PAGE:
On January 5, at high noon, the 133rd Mississippi State Legislature began the second session in its four-year term.
The first few weeks of the 90-day term are set aside for the legislature to draft, introduce, and work on legislation before it’s considered for debate and passage into law.
We had around 2,500 bills in the House and Senate filed this year. The measures reflect different ideas from all 174 legislators on ways they would like to shape and improve state government. Most of these bills will die in committee, some will be combined with other bills, and then the debate on what should pass begins.
There are several hot topics that will be up for discussion this year regarding recovery from the Covid-19 pandemic, education issues such as teacher pay raises, the teacher shortage, state testing of students, workforce training, state income tax reduction, transportation and infrastructure needs, prison reform, and Medicaid will all be on the table.
I will continue to work this year on the state testing issue and am pleased to know that no students will be required to pass state-mandated tests this year in order to pass or graduate. The State’s decision regarding testing is due to the pandemic, but I and others think we need to make that decision permanent. I have several bills filed addressing this, including the test exemptions and a move to using the ACT and ACT Workkeys curriculum instead.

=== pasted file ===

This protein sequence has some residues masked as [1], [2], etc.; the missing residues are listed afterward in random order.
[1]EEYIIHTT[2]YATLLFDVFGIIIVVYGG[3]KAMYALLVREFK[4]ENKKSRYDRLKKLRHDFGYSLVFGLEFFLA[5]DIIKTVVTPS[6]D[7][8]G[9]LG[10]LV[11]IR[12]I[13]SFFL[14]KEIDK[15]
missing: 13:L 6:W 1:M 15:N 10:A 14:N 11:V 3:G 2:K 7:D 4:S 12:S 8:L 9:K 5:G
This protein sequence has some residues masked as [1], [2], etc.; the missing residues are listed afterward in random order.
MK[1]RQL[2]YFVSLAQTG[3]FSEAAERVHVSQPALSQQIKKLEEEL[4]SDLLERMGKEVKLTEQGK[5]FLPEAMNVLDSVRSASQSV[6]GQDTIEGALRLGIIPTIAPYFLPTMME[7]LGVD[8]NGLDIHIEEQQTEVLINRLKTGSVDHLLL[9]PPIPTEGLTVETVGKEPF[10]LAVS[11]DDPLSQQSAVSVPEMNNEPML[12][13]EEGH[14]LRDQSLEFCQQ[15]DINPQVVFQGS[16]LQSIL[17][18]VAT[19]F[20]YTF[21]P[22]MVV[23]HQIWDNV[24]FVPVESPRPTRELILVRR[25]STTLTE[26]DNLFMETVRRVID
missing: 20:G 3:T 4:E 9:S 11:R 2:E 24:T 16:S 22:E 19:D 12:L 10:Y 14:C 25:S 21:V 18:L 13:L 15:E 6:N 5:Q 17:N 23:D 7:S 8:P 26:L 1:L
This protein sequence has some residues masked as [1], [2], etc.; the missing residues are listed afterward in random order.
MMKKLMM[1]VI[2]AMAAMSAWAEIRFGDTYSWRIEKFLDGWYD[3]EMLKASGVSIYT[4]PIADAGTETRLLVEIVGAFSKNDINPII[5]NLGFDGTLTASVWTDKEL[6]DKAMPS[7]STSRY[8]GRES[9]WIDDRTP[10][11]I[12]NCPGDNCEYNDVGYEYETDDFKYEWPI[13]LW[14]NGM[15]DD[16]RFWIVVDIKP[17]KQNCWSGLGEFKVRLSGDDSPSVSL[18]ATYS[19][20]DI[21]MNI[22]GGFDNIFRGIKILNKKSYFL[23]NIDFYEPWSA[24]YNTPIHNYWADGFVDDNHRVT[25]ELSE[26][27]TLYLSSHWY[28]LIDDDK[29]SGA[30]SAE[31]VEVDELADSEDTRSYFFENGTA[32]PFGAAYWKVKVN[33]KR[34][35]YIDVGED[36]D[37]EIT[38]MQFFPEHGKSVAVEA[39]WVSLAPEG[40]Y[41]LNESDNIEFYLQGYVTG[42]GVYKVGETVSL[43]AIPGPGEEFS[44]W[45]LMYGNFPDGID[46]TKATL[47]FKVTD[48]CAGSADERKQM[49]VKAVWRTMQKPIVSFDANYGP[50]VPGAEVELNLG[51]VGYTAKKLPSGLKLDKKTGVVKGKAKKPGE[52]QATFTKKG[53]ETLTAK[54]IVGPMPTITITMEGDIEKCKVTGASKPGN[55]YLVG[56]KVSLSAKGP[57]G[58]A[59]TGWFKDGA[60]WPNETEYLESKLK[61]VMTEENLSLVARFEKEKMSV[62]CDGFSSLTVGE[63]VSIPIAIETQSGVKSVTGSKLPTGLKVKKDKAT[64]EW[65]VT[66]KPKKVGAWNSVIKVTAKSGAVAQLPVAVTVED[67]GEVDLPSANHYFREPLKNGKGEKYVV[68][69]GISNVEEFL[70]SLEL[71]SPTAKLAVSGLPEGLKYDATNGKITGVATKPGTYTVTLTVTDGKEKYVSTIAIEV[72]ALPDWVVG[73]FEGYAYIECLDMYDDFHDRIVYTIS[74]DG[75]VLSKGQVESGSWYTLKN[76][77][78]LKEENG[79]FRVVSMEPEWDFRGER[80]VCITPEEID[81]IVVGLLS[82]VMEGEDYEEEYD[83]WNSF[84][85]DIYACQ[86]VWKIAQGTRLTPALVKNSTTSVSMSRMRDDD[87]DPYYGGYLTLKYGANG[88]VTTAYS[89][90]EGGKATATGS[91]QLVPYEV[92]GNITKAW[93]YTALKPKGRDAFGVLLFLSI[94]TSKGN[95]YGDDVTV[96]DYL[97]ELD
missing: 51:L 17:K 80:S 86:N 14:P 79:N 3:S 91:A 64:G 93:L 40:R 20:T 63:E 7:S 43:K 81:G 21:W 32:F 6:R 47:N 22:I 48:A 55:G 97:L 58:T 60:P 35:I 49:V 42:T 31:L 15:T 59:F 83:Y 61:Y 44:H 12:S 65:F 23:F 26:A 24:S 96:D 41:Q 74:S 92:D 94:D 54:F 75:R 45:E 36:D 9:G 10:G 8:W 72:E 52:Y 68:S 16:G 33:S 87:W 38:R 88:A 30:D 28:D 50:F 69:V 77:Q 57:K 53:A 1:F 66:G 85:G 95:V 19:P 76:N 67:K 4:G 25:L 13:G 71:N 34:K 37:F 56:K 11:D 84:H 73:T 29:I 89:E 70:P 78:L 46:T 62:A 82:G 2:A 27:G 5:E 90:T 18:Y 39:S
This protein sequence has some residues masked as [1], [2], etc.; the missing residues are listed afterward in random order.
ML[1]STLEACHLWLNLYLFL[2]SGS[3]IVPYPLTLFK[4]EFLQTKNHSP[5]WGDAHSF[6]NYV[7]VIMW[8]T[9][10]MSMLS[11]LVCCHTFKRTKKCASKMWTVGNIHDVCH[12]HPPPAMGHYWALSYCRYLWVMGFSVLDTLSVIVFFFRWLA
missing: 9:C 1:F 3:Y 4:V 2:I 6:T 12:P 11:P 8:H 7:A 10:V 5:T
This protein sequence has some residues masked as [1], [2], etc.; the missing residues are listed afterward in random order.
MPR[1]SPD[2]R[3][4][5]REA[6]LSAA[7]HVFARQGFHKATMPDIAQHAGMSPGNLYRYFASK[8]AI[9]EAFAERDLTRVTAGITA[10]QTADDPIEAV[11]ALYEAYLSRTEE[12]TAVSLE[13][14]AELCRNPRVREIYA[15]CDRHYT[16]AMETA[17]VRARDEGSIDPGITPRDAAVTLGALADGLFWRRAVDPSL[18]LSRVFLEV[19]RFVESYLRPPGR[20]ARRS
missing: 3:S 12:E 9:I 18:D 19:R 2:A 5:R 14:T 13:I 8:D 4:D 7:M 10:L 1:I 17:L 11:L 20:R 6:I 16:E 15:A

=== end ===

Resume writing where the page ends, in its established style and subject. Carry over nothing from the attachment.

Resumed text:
I’m also co-sponsoring a measure to require computer science to be taught in all public schools. It’s hard to believe that isn’t already a requirement. Our students are relying more and more on internet access, and they need the skills required to succeed in the virtual classroom.
We are seeing some real action to give our teachers a much-deserved pay raise. I am looking forward to voting for the Senate bill that was passed by that chamber unanimously last week. There are other state employees who also need pay raise consideration. I will support that effort as well. Our public servants have gone too long without even a cost-of-living raise. They deserve better from us.
We appreciate your prayers and concern for us as we are striving to stay as healthy as possible while we work at the Capitol. There are 174 Legislators and over 100 employees who are working there, not to mention others who come in and out of the Capitol on a regular basis. We are making some adjustments to allow us to operate as safely as possible and will even be meeting in meetings virtually via zoom soon. With the COVID vaccinations becoming more available, we are hoping that this time next year, things will be back to normal.
Please remember to watch my Facebook page and these columns for updates as the session progresses.
As always, if you need my help or have concerns, I’m only a phone call away. You can always contact me at my office at 601-469-7886 or email me at firstname.lastname@example.org.